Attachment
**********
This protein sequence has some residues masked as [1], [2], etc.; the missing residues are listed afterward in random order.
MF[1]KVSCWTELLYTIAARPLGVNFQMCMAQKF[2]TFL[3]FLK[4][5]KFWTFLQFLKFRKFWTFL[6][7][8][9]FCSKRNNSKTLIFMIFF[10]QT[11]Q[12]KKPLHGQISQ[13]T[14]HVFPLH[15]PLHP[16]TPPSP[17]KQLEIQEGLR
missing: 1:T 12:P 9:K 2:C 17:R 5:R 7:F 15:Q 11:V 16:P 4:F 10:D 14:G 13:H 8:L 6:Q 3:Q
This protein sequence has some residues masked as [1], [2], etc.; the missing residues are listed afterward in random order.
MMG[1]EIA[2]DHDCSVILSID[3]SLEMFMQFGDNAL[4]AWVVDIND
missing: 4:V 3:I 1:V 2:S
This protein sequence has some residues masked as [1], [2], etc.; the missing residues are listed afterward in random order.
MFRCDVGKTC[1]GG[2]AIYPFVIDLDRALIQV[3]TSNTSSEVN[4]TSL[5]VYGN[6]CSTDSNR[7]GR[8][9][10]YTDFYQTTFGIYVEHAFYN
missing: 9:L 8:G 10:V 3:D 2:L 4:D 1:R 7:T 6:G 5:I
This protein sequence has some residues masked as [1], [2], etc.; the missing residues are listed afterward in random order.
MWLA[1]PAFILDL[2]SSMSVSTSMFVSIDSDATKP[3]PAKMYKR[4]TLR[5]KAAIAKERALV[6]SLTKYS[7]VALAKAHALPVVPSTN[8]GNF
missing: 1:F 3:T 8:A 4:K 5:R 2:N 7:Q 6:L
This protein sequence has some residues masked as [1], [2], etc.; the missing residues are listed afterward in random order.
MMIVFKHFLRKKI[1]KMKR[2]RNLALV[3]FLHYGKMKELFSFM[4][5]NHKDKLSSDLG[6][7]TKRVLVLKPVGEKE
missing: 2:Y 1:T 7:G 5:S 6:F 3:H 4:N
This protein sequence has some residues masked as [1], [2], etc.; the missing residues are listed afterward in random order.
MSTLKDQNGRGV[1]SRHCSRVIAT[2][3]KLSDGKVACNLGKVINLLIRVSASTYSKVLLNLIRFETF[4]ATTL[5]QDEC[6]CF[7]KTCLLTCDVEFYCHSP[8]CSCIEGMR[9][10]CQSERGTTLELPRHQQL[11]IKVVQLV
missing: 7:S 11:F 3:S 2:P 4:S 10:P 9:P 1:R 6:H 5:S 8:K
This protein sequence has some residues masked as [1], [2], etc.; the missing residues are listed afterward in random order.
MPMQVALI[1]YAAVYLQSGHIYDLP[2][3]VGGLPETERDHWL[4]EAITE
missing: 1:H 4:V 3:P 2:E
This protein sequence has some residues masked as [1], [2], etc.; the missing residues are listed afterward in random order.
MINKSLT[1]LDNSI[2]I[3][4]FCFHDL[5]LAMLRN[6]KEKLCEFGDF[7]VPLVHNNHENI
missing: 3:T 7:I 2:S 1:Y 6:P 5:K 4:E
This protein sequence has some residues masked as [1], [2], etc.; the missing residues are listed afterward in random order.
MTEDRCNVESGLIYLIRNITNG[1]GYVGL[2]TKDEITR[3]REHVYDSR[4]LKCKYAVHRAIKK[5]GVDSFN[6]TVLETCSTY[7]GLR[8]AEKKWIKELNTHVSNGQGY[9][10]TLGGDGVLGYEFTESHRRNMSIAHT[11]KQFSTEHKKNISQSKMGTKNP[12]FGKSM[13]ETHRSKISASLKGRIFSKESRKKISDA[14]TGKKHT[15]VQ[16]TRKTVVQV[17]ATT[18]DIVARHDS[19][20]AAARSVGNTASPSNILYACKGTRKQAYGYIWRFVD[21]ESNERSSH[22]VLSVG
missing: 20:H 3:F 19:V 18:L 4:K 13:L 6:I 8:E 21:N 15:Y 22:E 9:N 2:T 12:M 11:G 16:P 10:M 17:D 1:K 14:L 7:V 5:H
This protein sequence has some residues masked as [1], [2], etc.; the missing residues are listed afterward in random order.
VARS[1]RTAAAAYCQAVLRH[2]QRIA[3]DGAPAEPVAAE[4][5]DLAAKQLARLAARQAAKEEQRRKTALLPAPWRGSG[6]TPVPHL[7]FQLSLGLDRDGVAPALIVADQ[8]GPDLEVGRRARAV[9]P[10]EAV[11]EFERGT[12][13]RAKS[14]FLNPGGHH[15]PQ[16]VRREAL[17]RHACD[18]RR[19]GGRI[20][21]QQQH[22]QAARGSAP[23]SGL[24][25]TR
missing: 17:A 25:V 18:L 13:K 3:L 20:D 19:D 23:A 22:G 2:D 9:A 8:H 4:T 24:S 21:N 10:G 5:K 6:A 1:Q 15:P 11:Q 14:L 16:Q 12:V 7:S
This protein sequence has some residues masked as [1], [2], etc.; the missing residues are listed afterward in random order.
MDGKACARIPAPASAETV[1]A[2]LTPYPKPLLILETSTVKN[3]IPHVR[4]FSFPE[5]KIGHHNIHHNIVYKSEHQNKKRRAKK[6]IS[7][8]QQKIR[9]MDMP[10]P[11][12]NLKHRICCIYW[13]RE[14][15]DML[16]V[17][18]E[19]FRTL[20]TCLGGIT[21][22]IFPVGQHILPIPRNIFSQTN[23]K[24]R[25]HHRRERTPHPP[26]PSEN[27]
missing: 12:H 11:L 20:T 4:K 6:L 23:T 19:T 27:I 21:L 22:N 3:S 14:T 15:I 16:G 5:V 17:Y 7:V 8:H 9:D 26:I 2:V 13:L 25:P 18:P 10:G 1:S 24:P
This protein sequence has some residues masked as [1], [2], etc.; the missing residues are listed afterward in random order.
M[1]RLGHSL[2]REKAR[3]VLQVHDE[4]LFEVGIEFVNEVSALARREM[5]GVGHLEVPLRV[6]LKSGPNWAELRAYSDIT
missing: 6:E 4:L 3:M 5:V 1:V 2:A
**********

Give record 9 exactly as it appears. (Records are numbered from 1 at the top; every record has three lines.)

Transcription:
This protein sequence has some residues masked as [1], [2], etc.; the missing residues are listed afterward in random order.
MTEDRCNVESGLIYLIRNITNG[1]GYVGL[2]TKDEITR[3]REHVYDSR[4]LKCKYAVHRAIKK[5]GVDSFN[6]TVLETCSTY[7]GLR[8]AEKKWIKELNTHVSNGQGY[9][10]TLGGDGVLGYEFTESHRRNMSIAHT[11]KQFSTEHKKNISQSKMGTKNP[12]FGKSM[13]ETHRSKISASLKGRIFSKESRKKISDA[14]TGKKHT[15]VQ[16]TRKTVVQV[17]ATT[18]DIVARHDS[19][20]AAARSVGNTASPSNILYACKGTRKQAYGYIWRFVD[21]ESNERSSH[22]VLSVG
missing: 20:H 3:F 19:V 18:L 4:K 13:L 6:I 8:E 21:N 15:Y 22:E 9:N 2:T 12:M 11:G 16:P 10:M 17:D 1:K 14:L 7:V 5:H